The Pitch: What We Talk About When We Talk About Films With Dominating Technical Conceits Released In The Middle Of Awards Season.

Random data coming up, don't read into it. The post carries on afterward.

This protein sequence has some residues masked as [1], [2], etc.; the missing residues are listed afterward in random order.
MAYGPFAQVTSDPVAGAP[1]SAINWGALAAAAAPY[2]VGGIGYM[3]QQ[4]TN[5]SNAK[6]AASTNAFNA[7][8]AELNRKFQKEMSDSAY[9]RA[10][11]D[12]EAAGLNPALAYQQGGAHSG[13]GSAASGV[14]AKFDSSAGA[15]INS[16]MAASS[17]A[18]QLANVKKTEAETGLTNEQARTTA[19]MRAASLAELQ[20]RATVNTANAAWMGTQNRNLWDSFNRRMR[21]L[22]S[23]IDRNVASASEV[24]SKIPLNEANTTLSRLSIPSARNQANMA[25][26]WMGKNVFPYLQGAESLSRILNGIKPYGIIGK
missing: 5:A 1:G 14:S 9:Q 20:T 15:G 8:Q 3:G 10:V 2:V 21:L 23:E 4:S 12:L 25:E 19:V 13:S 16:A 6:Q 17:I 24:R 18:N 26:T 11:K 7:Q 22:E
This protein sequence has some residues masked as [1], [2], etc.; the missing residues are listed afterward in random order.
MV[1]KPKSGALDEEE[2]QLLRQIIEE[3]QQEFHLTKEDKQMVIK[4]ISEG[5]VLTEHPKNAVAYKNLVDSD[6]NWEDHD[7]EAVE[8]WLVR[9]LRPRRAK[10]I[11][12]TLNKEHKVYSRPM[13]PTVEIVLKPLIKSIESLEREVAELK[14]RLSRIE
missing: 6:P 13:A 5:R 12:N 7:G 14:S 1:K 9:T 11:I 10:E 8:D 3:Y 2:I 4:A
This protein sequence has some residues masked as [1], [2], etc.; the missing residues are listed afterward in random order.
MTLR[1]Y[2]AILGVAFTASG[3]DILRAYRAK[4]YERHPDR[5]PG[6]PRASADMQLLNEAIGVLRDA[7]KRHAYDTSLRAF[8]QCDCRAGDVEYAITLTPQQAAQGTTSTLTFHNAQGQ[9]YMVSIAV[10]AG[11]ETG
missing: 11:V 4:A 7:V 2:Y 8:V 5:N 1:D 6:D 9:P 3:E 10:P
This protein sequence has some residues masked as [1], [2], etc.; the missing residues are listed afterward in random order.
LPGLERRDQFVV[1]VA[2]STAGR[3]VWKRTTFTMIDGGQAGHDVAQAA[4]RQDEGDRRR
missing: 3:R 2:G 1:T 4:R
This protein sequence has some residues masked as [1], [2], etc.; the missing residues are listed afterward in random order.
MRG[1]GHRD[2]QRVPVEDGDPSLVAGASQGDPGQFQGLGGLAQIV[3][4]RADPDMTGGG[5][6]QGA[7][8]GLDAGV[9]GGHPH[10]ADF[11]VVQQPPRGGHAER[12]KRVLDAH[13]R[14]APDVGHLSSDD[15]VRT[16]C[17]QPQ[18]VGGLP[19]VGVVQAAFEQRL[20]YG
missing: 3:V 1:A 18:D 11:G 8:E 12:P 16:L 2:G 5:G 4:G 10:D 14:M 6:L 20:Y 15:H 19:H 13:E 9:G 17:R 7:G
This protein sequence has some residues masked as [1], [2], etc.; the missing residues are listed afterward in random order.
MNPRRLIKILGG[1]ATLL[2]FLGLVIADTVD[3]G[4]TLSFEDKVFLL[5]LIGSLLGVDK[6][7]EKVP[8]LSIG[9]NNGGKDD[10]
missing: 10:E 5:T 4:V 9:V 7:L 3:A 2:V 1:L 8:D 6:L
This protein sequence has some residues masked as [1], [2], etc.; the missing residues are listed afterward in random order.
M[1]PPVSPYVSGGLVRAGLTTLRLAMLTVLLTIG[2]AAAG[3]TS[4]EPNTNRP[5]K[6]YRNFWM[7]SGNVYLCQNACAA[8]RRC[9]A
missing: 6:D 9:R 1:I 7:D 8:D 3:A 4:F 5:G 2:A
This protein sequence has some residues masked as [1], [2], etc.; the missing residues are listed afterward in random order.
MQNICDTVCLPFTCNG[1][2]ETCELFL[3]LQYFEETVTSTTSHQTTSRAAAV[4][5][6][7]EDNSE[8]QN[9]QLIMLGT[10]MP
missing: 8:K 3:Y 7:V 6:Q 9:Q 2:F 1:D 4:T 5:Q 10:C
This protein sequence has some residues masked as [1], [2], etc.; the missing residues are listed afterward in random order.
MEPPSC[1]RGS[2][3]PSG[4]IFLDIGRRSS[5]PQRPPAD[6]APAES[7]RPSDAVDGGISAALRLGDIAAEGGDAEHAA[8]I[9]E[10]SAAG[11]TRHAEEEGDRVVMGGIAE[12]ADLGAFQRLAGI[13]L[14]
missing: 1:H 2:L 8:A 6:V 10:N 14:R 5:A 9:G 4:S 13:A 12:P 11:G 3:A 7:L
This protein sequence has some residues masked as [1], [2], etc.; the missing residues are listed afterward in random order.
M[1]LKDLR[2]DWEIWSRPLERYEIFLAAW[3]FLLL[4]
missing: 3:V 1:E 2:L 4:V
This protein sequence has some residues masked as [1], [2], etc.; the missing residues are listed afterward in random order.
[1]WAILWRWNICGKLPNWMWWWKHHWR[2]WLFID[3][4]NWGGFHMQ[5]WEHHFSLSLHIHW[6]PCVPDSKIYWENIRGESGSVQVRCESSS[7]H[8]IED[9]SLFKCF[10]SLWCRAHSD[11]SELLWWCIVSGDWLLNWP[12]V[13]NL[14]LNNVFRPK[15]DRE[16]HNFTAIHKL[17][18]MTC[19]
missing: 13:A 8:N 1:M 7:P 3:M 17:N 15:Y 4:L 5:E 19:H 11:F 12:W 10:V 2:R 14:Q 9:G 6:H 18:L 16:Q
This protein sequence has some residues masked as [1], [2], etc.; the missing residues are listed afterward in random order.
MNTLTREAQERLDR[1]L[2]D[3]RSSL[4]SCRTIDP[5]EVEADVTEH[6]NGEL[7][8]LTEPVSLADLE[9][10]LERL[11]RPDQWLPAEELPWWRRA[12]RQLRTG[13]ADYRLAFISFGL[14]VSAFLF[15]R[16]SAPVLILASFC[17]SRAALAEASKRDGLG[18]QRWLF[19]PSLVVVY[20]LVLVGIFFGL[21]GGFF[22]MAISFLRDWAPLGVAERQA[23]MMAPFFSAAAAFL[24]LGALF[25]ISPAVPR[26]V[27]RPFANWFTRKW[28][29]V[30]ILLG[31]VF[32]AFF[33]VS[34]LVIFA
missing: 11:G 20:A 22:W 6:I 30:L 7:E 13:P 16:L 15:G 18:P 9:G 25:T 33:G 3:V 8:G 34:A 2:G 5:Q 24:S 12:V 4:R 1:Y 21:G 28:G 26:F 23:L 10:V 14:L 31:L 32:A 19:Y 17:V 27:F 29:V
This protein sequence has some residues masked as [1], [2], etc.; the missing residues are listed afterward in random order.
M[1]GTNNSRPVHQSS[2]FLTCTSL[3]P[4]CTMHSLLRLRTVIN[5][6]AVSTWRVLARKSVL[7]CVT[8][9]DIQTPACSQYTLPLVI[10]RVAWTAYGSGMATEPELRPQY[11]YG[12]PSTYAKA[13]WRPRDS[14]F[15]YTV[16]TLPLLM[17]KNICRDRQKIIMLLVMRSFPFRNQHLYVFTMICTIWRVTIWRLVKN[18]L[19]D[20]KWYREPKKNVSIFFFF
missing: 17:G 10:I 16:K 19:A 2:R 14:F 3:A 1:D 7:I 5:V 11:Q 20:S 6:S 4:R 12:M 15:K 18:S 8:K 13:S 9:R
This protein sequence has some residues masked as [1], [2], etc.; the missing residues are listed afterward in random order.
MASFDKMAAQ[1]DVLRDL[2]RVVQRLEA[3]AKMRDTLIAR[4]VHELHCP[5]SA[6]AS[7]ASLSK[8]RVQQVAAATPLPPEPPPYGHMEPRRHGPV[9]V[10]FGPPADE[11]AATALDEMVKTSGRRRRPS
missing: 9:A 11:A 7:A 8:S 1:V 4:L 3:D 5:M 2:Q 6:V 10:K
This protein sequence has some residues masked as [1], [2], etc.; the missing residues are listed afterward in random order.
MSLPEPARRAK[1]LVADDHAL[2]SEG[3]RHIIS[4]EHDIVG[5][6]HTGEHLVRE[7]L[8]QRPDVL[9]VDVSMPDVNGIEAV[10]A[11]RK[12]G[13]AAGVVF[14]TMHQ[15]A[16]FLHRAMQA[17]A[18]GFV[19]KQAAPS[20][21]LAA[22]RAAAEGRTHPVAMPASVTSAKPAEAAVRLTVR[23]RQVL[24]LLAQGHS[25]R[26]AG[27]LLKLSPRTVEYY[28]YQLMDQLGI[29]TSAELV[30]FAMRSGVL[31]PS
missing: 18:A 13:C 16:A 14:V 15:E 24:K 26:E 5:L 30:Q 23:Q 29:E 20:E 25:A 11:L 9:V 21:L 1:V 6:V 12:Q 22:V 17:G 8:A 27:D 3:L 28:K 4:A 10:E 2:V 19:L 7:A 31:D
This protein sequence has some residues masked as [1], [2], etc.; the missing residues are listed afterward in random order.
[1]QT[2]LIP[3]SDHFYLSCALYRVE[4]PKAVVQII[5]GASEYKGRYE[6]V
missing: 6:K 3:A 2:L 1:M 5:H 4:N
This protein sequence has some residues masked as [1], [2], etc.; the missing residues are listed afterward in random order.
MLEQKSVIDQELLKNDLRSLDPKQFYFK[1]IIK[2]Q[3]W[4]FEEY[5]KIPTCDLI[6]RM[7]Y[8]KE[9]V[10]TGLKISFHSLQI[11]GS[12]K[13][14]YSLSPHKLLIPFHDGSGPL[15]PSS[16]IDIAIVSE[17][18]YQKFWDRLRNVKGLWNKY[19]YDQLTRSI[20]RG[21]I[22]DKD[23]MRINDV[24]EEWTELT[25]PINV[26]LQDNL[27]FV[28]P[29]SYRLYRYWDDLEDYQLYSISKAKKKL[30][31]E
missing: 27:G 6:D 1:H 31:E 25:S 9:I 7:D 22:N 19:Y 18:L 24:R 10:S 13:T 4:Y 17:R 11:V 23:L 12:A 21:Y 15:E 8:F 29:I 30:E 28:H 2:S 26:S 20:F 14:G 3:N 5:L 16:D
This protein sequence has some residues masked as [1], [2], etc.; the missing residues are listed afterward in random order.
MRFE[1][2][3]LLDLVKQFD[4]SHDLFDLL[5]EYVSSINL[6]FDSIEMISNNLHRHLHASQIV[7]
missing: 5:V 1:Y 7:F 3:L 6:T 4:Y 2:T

The Review: Alejandro González Iñárritu was the first Mexican director to be nominated for an Oscar, but his back catalogue of films have a more serious reputation than those of his contemporaries Alfonso Cuaron and Guillermo Del Toro, the latter winning over the geek crowd with his highly detailed fantasies and the former becoming increasingly renowned for his long single takes in films such as Children Of Men and last year’s Gravity which saw an opening of seventeen minutes and you wonder if this left Iñárritu challenged to determine if it would be possible to construct an entire film in such a manner with modern technical wizardry just as applicable to the grounded, real world as it is to space, perhaps even more so if you restrict the movements of your characters to a single location, in this case a theatre where Michael Keaton’s tortured former superhero actor Riggan Thompson, star of the now defunct Birdman trilogy, is attempting an act of self-redemption with the production of a Broadway play in which his direction and acting are becoming unbalanced by his alter ego whispering provocatively in his ear even while his producer and lawyer friend (Zack Galifianakis) does his best to keep the sinking ship afloat, his daughter (Emma Stone) attempts to be an assistant while sorting out her own addiction issues and the last minute replacement (Edward Norton) brings a Method madness which complicates his role and threatens to derail the production before it gets to opening night after a series of previews which we see unfolding over the course of several days, possibly even weeks, as we and the characters roam the inner hallways, the stage, the roof and occasionally the streets of the theatre while the script by a team of writers including Iñárritu attempts to understand the conflict between acting and the nature of celebrity and how much one can be compromised by the other but the arguments feel dated and the pot-shots at the real life actors name checked in the early scenes feel cheap and unearned, Riggan’s silent partner of the gravelly Batman voice and seeming telekinetic ability proving further distractions and potentially exploring interesting ideas but like a hyperactive child attempting maths problems it never sits still for long enough to allow you to consider the solution, the tangents to the subplots involving Norton’s rooftop conversations with Stone and scenes with Riggan’s performer girlfriend (Andrea Riseborough) and his leading lady (Naomi Watts) offering some of the best character moments but sucking the momentum from the overall narrative which has the surface feeling of a stage play but in both its internal conceit and the overall effect lacks the natural vocabulary of either stage play or film, the first forty minutes in particular being a succession of scenes which are staged without any variation in tone or pitch and which become plagued by the fourth wall breaking jazz drum score from Antonio Sanchez which initially drives tension but increasingly becomes an irritant as the whole language of film is gradually dispensed with in a way that many have regarded as a supreme technical achievement – and it is – but never manages to rise above being anything more than that, and if by now you’re thinking that my attempt to write this entire review in a single sentence is even more of a a cheap trick than the one I’m calling attention to, then that’s exactly my point: as the play unfolds over two hours without the normal breaths and pauses that standard filming or cutting provides it became for me as punishing to watch as I presume reading this review has become for you and for that I genuinely apologise, if you haven’t given up already but then you wouldn’t been reading this part anyway so ignore me, and anyway you get the benefit of punctuation and the best the film can do to shake things up is a disappointingly brief but vibrant scene where Birdman is brought thrillingly to life, because the narcissistic fabrication that Iñárritu has fashioned so exhausted me with its constant demands to observe every element of the foreground and background and its inability to resolve any of its subplots to any degree of satisfaction that its only joy comes from within the moment, rather than by being able to appreciate the film as a complete work and maybe this another one of those cases like Magic Eye paintings where everyone who can do them thinks they’re brilliant but people like me who see differently find it commendable that so many others enjoy it but personally can’t help but be incredibly frustrated by the whole experience, and while many of those isolated moments are enjoyable, often filmed in long, technically demanding takes which undersell the efforts the actors would have invested in them, the end never justifies the means and the final irony being that half of the best moments are in the trailer but they’re actually more gratifying when taken out of context than assembled into an overwhelming stream of consciousness that hopefully means that now we’ve seen this once, in service of a story that’s less successful at skewering celebrity culture and acting than TV series such as The Larry Sanders Show were twenty years ago and one which also strives for magical realism but ends up confounding itself like a magic trick without a prestige, Iñárritu might stop attempting to one-up his fellow Mexicans and learn how to subvert standard narrative conventions as effectively as he did in his early films rather that in this award-baiting torture that is rightly earning plaudits for a Keaton renaissance and for strong work from the rest of the cast but which sadly doesn’t merit the remainder of the praise being heaped upon it.